Ford Dorsey Master's in International Policy

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Ford Dorsey Master's in International Policy
Ford Dorsey MIP Logo.png
Parent institution
Stanford University
DirectorMichael McFaul
Location, ,
WebsiteOfficial website

The Ford Dorsey Master's in International Policy (MIP) at Stanford University is a two-year graduate program granting the Master of Arts degree. Housed within Stanford's Freeman Spogli Institute for International Studies, MIP is a multidisciplinary program dedicated to the study and analysis of international affairs. The current Deputy Director of MIP is Kathryn Stoner, also a Senior Fellow and Deputy Director at the Freeman Spogli Institute for International Studies.


MIP was established as a one-year master's program in 1982. Following a $7.5 million gift from philanthropist Susan Ford Dorsey in 2007, the program was renamed the Ford Dorsey Program in International Policy Studies (IPS), and was housed within Stanford's Global Studies Division.[1][2] The gift coincided with IPS becoming a two-year program, as well as the introduction of a practicum as a capstone to the program.[3]

In 2018, the program was redesigned and renamed the Ford Dorsey Master's in International Policy (MIP), now housed within Stanford's Freeman Spogli Institute for International Studies. This change reflects a restructuring of the program beyond policy analysis, toward evidence-based policymaking and achieving policy change in the real world.[2][4]

Student body[edit]

The Ford Dorsey Master's in International Policy sees an incoming class of 20 to 30 students. About 42% of the class comes from abroad.[5]


The program offers the following degrees: MA in international policy, joint degrees with the Stanford Law School (JD/MA) or Public Policy Program (MPP/MA), and a dual degree as part of a three-year program with the Stanford Graduate School of Business (MBA/MA).[5][6][7]

The interdisciplinary program combines a scholarly focus with practical training to prepare students for careers in public service working on international issues. It is geared toward analysis of international policy issues in diplomacy, governance, cyber security, global health, and environmental policy, and also offers research opportunities.[2][5]

In addition to core course requirements, each student is expected to specialize in one of five areas of concentration:[2]

  • Cyber Policy and Security
  • Energy, Natural Resources, and the Environment
  • Global Health
  • Governance and Development
  • International Security

During the second year of the program, students are required to enroll in the practicum course for two quarters. Students choose elective courses related at least broadly to international policy.[2]

There is also an exchange program between MIP and the Diplomatic Academy of Vienna. Every year, two second-year students from each institution receive fellowships to study for a quarter at the other institution.[8]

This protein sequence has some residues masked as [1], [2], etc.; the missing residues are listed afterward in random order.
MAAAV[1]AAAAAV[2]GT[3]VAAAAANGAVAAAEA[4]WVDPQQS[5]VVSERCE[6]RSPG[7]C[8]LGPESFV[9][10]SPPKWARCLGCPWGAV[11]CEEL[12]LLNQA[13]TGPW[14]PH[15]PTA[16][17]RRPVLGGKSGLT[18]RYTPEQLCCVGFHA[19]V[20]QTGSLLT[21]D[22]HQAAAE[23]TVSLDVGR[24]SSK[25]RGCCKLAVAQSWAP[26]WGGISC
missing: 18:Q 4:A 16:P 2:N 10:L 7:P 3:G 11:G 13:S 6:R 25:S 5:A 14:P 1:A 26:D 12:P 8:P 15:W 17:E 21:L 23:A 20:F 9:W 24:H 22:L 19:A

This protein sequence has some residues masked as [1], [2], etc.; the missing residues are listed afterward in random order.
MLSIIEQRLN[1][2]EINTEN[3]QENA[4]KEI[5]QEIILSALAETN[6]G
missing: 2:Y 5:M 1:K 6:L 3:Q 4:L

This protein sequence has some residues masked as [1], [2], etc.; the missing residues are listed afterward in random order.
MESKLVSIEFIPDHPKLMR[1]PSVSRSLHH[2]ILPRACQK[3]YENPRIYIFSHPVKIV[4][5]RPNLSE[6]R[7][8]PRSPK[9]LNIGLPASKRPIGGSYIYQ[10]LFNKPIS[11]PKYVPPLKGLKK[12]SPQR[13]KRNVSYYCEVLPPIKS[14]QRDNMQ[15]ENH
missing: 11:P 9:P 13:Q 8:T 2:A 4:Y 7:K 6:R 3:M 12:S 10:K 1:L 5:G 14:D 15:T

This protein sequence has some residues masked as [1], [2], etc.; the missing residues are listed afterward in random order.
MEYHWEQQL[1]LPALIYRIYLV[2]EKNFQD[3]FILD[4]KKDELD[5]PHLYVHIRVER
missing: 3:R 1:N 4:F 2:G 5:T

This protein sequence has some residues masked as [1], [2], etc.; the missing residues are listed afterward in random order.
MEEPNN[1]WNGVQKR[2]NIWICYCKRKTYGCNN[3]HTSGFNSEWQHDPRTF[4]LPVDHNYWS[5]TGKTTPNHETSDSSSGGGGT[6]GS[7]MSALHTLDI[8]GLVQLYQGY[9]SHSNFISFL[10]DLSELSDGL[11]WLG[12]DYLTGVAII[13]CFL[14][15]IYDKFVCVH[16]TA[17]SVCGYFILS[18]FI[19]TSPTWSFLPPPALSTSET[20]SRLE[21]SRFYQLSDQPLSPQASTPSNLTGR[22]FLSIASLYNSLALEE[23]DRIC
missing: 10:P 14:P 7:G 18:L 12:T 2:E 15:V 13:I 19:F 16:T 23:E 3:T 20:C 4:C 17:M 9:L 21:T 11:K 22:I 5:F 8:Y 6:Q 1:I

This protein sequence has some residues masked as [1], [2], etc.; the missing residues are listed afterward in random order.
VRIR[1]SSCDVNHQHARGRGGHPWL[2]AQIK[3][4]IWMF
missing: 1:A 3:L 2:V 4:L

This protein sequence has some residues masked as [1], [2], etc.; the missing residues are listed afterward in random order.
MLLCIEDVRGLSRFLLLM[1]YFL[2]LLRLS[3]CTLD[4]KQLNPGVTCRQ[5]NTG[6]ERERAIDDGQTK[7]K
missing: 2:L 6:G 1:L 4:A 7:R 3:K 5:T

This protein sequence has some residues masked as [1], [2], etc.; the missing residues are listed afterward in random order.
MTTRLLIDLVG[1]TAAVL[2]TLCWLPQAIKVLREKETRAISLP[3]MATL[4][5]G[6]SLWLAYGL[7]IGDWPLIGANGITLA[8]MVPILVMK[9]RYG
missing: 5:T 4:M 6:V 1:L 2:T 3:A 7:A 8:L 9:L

Students are taught and mentored by faculty from the Freeman Spogli Institute for International Studies.[5] Notable affiliated faculty includes former Secretary of State Condoleezza Rice,[5] former Secretary of Defense William Perry,[9] former United States Ambassador to Russia Michael McFaul,[9] former United States Ambassador to Afghanistan Karl Eikenberry,[5] Francis Fukuyama,[5] Larry Diamond,[9] Amy Zegart, Michael Armacost,[9] and Coit Blacker.[3] Former Facebook chief security officer Alex Stamos is an adjunct professor and William J. Perry Fellow,[10] and Brett McGurk, the former U.S. Special Presidential Envoy for the Global Coalition to Counter ISIL, is the Payne Distinguished Lecturer.[11]


There is a summer internship program for students between their first and second years, to work with organizations that focus on international policy issues.[5] MIP students have completed internships at institutions including the World Bank, United Nations, Cologne Institute for Economic Research, and the National Oceanic & Atmospheric Administration.[12]


As a capstone to the MIP degree, second-year students complete a two-quarter course called Engineering Policy Change, in which students work in teams to address pressing global policy issues for organizations.[5][13] Past organizations include the Department of State, Millennium Challenge Corporation, Sandia National Labs, Asia Foundation, and the Defense Intelligence Agency.

See also[edit]


  1. ^ "Susan Ford Dorsey gives $7.5 million to Stanford". 7 March 2007. Retrieved 3 April 2019.
  2. ^ a b c d e "International Policy". Retrieved 3 April 2019.
  3. ^ a b "Stanford Launching a Global Studies Initiative". Los Angeles Times. 30 April 2005. Retrieved 3 April 2019.
  4. ^ "What's Wrong With Public Policy". Retrieved 3 April 2019.
  5. ^ a b c d e f g h i "Ford Dorsey Program in International Policy". Retrieved 3 April 2019.
  6. ^ "Stanford Graduate School of Business Launches New International Policy and Business Dual-Degree Program". Retrieved 3 April 2019.
  7. ^ "Best in State for 2018: Top International Relations Master's Programs in the U.S." Retrieved 3 April 2019.
  8. ^ "Stanford-Vienna Exchange". Retrieved 3 April 2019.
  9. ^ a b c d "Stanford Bulletin, Archive 2008-09". Retrieved 3 April 2019.
  10. ^ "Stanford researcher, cybersecurity specialist Alex Stamos calls for cooperation between government and technology companies". Retrieved 4 April 2019.
  11. ^ "Former Presidential Envoy to Defeat ISIS Named Payne Distinguished Lecturer". Retrieved 4 April 2019.
  12. ^ "Internships". Retrieved 3 April 2019.
  13. ^ "Practicum". Retrieved 3 April 2019.

External links[edit]